The Danesbury Fernery – a brief History.
The Fernery in Danesbury Park was constructed by William John Blake’s renowned gardener Andrew Parsons in 1859-60. He incorporated Pulham artificial stone. The site is in the Motorway Field of the Local Nature Reserve, a short-walk from Danesbury House.
The Pulham Legacy website describes the Danesbury Fernery as: ‘Cave, Dropping Well, Pass for ferns and other rockplants in old chalk pit but in artificial stone’.
The Danesbury Fernery is one of Pulhams’ earliest ferneries, but it is now in a very delapidated state, as can be seen in this next photo taken in September 2015. The volunteer group, Friends of Danesbury Local Nature Reserve, aided by the Friends of Mardley Heath, and groups of Sherrardpark Wood Wardens, have started a new project to clear the site. When the Pulhamite stone has been exposed again, the landowner (Welwyn Hatfield Borough Council) will be in a position to adjudge whether or not to continue with full-blown restoration by specialist contractors, including works to make the site safe for public access once again.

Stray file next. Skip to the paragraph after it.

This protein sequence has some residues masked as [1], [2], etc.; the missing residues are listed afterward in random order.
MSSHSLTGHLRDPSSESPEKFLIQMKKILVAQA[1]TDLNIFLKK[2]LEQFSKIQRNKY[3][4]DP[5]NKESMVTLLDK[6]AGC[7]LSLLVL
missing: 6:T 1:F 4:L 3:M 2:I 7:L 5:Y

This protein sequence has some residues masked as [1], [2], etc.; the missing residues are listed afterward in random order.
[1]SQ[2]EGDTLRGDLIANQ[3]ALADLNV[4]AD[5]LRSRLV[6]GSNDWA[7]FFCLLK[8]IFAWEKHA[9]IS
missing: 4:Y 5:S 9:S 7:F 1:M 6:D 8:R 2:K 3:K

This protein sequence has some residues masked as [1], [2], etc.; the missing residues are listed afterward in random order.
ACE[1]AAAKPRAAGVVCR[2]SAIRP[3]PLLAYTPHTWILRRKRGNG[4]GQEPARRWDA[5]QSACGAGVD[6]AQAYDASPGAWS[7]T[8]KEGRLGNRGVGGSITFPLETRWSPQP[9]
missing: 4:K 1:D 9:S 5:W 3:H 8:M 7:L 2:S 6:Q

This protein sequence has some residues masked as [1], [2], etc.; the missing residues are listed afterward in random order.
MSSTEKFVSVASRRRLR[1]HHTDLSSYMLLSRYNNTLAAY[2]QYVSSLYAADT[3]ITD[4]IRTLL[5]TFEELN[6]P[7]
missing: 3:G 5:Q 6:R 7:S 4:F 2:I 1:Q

The Pulham Legacy
Claude Hutching is the author of many publications about Pulhamite, and he runs the very topical Pulham Legacy website, which details the successful restoration work carried out around the country. We hope that before long, the work to restore the Danesbury Fernery will feature.
Go to the Pulham Legacy website to get details of Claud Hitching’s Presentation Diary. Claud Hitching (with Valerie Christman) regularly gives presentations about some of the experiences he encountered during his research leading up to the publication of his critically-acclaimed book, Rock Landscapes: The Pulham Legacy. Valerie Chistman also gives the history behind the development of Pulham cement. Valerie is directly descended from the Pulham family, and is an amateur geologist and professional garden designer in her own right.